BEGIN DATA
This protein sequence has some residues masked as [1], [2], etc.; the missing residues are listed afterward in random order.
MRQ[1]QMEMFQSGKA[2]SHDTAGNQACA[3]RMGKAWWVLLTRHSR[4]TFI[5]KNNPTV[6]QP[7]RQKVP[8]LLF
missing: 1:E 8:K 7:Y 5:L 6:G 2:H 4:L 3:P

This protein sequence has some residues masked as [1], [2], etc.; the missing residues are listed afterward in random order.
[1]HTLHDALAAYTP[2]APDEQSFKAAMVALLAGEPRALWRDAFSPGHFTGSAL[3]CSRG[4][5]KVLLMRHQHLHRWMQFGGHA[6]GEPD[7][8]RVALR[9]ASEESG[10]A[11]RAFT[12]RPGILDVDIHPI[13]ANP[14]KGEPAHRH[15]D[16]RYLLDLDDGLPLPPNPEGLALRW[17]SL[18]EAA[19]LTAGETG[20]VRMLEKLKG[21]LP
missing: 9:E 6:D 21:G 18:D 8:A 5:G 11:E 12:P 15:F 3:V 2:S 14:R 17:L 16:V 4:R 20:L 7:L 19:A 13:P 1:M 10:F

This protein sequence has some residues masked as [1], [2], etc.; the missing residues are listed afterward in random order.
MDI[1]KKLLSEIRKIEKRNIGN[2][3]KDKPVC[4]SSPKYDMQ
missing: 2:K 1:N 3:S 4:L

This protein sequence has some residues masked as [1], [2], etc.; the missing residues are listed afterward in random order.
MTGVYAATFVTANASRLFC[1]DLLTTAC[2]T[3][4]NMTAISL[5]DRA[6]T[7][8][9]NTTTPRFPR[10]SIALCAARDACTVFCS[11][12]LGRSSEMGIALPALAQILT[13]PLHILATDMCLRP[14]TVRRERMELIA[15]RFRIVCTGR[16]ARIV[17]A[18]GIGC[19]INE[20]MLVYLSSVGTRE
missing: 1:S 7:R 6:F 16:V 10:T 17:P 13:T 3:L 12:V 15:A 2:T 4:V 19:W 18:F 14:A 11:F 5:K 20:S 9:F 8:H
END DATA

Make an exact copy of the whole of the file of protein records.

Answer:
This protein sequence has some residues masked as [1], [2], etc.; the missing residues are listed afterward in random order.
MRQ[1]QMEMFQSGKA[2]SHDTAGNQACA[3]RMGKAWWVLLTRHSR[4]TFI[5]KNNPTV[6]QP[7]RQKVP[8]LLF
missing: 1:E 8:K 7:Y 5:L 6:G 2:H 4:L 3:P

This protein sequence has some residues masked as [1], [2], etc.; the missing residues are listed afterward in random order.
[1]HTLHDALAAYTP[2]APDEQSFKAAMVALLAGEPRALWRDAFSPGHFTGSAL[3]CSRG[4][5]KVLLMRHQHLHRWMQFGGHA[6]GEPD[7][8]RVALR[9]ASEESG[10]A[11]RAFT[12]RPGILDVDIHPI[13]ANP[14]KGEPAHRH[15]D[16]RYLLDLDDGLPLPPNPEGLALRW[17]SL[18]EAA[19]LTAGETG[20]VRMLEKLKG[21]LP
missing: 9:E 6:D 21:G 18:D 8:A 5:G 11:E 12:P 15:F 3:V 2:S 14:R 17:L 16:V 4:R 20:L 7:L 19:A 13:P 1:M 10:F

This protein sequence has some residues masked as [1], [2], etc.; the missing residues are listed afterward in random order.
MDI[1]KKLLSEIRKIEKRNIGN[2][3]KDKPVC[4]SSPKYDMQ
missing: 2:K 1:N 3:S 4:L

This protein sequence has some residues masked as [1], [2], etc.; the missing residues are listed afterward in random order.
MTGVYAATFVTANASRLFC[1]DLLTTAC[2]T[3][4]NMTAISL[5]DRA[6]T[7][8][9]NTTTPRFPR[10]SIALCAARDACTVFCS[11][12]LGRSSEMGIALPALAQILT[13]PLHILATDMCLRP[14]TVRRERMELIA[15]RFRIVCTGR[16]ARIV[17]A[18]GIGC[19]INE[20]MLVYLSSVGTRE
missing: 1:S 7:R 6:F 16:V 10:T 17:P 13:T 3:L 12:V 15:A 2:T 4:V 19:W 18:F 14:A 11:F 5:K 20:S 9:F 8:H